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  1. #31
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    May 2007
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    Quote Originally Posted by More-Than-Most View Post
    man..... the horror.... now imagine being a player making under 20 million and getting corona and i dont know... being dead O.o .... what would these guys do with just 2 billion and making so much more once the sport comes back completely wiping out what you lost in those few months by 10 fold?


    also note... i have argued for the owners always... got **** on for it... i still said and stick by in all sports they have all the risk..................................... UNTIL they are trying to get players to go back for less during this insane outbreak.
    Calm down, buddy. That tweet was completely sarcastic.

    PSD: Where the moderators consistently cave to crybaby tattletales and it's a lot safer to be openly racist, hateful, and ignorant than to be a little rude to the racist, hateful, and ignorant

  2. #32
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    Mar 2008
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    Not sure which ones, but definitely seems some owners are not looking big picture here. People are dying for real live sports. Baseball could have been on track to start in just about a month. Before the NBA continued, maybe could've gained more casual fans, now they could lose some current casual fans.

    Probably tons of marketing, advertising, and gimmick opportunities in this unique time. Could get creative to boost revenue.

  3. #33
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    Feb 2012
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    The MLBPA delivered a proposal to MLB on Sunday afternoon, a source familiar with it tells ESPN. It includes 114-game season that would end October 31, the right to opt out of the season for all players and potential deferral of salaries if 2020 the postseason were canceled.

    For the players opting out: those who are considered "high-risk" would receive salary, whereas others would receive service time only.

    Further, players would receive $100 million total advance during the new spring training.

    Also: MLBPA proposes two years of playoff expansion.The inclusion of potential deferrals by players is an olive branch, even if it does apply just to a canceled postseason.

    It would defer $100M total, applied to players making $10M+ before proration, and would do so with interest to make players whole. It opens the door to more.
    - Jeff Passan

    Sent from my SM-G973U using Tapatalk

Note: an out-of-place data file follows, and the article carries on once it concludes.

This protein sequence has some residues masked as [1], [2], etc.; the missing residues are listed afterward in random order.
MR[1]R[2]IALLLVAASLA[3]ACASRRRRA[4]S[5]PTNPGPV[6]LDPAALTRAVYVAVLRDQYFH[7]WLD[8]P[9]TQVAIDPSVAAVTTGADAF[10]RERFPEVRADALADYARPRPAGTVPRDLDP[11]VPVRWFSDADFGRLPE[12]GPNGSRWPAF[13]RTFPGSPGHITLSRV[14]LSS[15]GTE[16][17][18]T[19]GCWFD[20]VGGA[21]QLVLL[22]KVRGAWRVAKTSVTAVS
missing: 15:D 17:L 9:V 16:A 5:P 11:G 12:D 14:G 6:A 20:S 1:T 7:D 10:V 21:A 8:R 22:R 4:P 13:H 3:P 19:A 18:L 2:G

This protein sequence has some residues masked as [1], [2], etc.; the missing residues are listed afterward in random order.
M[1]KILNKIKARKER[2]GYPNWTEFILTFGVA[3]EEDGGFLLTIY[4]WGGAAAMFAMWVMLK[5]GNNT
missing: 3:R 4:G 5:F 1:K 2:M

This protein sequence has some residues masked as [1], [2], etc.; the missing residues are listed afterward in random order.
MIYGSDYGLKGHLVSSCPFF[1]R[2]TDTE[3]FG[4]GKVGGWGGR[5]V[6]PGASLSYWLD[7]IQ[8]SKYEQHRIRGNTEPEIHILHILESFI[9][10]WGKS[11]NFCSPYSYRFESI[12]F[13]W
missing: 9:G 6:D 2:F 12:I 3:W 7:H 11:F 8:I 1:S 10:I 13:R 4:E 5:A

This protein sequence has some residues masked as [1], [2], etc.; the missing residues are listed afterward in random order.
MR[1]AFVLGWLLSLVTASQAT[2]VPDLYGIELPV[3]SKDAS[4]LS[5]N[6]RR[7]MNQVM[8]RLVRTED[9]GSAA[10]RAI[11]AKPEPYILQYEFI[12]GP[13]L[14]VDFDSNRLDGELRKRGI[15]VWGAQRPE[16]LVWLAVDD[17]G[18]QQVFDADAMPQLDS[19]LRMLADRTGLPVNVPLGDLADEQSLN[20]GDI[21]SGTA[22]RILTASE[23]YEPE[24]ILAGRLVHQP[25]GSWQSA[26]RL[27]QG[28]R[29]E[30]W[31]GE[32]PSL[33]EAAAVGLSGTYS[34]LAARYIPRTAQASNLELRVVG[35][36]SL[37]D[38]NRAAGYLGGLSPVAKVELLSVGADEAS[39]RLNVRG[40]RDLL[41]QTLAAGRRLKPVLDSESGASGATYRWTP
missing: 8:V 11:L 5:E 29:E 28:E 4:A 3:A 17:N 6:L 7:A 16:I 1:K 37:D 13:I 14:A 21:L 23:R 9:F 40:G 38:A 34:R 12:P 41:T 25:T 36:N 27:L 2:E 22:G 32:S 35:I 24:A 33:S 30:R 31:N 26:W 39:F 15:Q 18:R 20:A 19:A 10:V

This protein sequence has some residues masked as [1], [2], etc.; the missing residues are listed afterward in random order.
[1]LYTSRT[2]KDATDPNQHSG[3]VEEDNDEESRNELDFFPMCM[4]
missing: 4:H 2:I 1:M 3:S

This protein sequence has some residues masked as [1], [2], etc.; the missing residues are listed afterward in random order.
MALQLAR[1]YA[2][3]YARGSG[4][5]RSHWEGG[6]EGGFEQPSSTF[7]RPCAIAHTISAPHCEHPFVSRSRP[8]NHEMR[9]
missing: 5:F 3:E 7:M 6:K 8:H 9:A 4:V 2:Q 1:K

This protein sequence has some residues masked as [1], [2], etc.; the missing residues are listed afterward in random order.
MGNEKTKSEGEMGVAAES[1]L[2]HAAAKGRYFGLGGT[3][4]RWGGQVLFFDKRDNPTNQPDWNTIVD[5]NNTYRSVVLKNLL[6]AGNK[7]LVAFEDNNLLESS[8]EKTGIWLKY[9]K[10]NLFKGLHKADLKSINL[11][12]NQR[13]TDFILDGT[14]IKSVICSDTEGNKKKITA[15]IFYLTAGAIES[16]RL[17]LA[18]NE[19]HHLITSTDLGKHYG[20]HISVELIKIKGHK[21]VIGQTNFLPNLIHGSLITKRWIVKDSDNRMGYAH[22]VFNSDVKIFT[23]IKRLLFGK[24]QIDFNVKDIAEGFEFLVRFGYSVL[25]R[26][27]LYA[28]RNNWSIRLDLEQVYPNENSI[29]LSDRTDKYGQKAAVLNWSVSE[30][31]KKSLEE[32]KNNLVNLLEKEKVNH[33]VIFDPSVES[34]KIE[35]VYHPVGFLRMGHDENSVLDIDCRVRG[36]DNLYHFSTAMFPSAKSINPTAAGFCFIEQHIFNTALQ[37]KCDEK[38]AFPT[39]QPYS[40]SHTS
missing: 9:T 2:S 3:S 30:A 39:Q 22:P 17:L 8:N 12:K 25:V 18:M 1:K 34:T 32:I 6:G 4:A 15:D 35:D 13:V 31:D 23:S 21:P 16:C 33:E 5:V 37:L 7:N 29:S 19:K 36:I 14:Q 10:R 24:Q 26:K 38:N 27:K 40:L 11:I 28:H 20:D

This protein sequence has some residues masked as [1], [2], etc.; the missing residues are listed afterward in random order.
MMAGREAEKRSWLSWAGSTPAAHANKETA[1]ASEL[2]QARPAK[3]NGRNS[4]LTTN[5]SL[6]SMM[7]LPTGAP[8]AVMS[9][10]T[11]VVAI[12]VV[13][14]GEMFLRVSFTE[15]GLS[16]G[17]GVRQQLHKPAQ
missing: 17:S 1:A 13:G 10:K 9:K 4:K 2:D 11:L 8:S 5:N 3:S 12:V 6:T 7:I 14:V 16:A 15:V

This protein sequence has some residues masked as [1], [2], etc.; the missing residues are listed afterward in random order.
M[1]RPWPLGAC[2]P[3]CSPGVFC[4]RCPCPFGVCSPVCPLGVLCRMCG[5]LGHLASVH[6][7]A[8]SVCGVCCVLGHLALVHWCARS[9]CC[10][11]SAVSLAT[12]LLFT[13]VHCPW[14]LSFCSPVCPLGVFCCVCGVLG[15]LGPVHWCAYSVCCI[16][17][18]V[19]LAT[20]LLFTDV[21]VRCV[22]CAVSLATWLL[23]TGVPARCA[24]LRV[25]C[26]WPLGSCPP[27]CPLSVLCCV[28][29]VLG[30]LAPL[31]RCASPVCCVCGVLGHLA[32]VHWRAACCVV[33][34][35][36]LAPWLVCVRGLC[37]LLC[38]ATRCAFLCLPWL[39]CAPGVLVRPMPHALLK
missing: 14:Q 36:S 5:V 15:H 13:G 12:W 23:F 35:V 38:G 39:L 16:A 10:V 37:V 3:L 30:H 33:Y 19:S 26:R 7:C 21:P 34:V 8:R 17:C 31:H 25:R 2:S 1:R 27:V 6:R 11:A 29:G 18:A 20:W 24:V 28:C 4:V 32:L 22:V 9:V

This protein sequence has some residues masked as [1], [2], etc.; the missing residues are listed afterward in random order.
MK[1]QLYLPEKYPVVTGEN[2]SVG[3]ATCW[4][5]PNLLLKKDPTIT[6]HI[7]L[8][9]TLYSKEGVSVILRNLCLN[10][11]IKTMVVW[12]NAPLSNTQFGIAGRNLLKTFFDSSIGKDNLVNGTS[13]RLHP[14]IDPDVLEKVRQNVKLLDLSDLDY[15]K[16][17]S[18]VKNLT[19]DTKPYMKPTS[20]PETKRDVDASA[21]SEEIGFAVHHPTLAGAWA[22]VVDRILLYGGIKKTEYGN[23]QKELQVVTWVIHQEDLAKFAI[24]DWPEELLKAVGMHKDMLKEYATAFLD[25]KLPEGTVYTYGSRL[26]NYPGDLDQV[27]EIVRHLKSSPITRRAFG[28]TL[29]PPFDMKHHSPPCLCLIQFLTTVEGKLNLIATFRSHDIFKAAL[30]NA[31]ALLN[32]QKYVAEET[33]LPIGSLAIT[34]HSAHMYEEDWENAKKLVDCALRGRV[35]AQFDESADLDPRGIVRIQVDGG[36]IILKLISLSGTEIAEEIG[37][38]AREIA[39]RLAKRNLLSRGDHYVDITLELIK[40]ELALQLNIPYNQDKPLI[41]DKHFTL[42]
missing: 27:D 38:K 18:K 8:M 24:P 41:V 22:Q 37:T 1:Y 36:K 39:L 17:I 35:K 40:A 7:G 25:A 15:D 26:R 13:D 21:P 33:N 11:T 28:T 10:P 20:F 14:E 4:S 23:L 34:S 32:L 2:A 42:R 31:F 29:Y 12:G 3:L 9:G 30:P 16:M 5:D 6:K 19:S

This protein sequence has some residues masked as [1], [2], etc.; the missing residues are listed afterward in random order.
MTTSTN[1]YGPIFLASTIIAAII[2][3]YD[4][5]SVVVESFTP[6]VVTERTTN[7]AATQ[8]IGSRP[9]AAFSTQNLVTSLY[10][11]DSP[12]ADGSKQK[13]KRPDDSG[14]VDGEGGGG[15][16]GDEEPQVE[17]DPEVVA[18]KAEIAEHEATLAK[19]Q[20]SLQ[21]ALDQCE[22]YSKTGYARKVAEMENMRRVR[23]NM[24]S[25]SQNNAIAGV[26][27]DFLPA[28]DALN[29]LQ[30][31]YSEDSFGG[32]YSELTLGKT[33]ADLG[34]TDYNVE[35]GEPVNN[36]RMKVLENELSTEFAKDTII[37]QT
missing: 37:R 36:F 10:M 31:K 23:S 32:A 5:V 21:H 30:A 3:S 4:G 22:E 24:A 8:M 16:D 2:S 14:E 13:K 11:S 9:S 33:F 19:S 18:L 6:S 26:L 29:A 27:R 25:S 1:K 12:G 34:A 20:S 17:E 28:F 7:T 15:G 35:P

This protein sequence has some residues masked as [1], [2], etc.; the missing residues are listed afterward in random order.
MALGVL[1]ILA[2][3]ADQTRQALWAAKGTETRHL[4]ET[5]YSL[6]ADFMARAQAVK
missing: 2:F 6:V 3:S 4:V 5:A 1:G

He is talking about the one and only, pure trash: Ereck Flowers

    Quote Originally Posted by cowboyskilla View Post
    His stern face can give that impression but I don't feel that's the case. New York isn't an easy place to play at, so honestly I can see his confidence at an all-time low for him.

    I don't think he's a bust. I think he just needs the right motivation to pick himself up & play harder.

  4. #34
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    Nov 2010
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    Annapolis MD
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    Quote Originally Posted by Rad_Racing View Post
    Not sure which ones, but definitely seems some owners are not looking big picture here. People are dying for real live sports. Baseball could have been on track to start in just about a month. Before the NBA continued, maybe could've gained more casual fans, now they could lose some current casual fans.

    Probably tons of marketing, advertising, and gimmick opportunities in this unique time. Could get creative to boost revenue.
    If Angelos was still active, the players would at least have a voice in the owners discussion. Sadly I don't think that's the case right now. Angelos was the only owner during the strike in 1994 to say that he wasn't going to hire replacements players, and the other owners discussed a massive fine per game missed to forcing him the sell the team. Sadly, rumors have him in poor health right now with his sons running the team, and they won't have the clout to make the players heard.

    Few owners are going to speak out and move against the entrenched ones and the commissioner.

  5. #35
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    Dec 2008
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    Quote Originally Posted by spliff(TONE) View Post
    Calm down, buddy. That tweet was completely sarcastic.
    my bad... thought that person was serious lol

  6. #36
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    May 2020
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    100
    This seems to be heading to not having the season. Almost like a strike without it officially being one.

  7. #37
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    Nov 2009
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    Listened to an awesome Spotrac podcast the other day where he lambasted the owners for short sighted attempt to renegotiate the CBA under the political coverage of the Covid crisis. Somehow sports owners are the only businessmen in America that believe it is there constitutional right to never suffer a loss in a given year as if there has been a law passed deeming that they can never have a negative year like any other business. Pay the players their prorated per game salary and move on.

  8. #38
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    Nov 2008
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    But the corporate America comps aren't really all that great though either. I mean, unemployment is at a post great depression high. A ton of companies have done layoffs and furloughs.

    The point is, baseball owners aren't the only ones who want the upside without the downside. That's basically every company in the nation. I know the players are now proposing a 114 game season, but if we go back to the 82 game season, that already cuts revenue in half. Now we know many, if not all, of the games will be played with little to no fans in the stands. It's not crazy to say baseballs revenue could be 40% of what it would have been. If that's any corporation, they are making massive cuts, espeically if their business model is similar to baseball where there isn't neccesarily an increase in future demand to make up for current losses. This isnt just a baseball owner thing, any Corp would do the same thing, right or wrong.

    Kudos to the players for trying to step up and get their dues. I appreciate their attempts for sure. But I also think the truly prorated salary isn't all that realistic either. We know revenue isn't just prorated because their won't be fans in the stands. The players are absolutely taking on more risk than owners because they are risking their physical well being, so they do deserve more than they are currently getting, but I don't know that a true proration of contracts is realistic.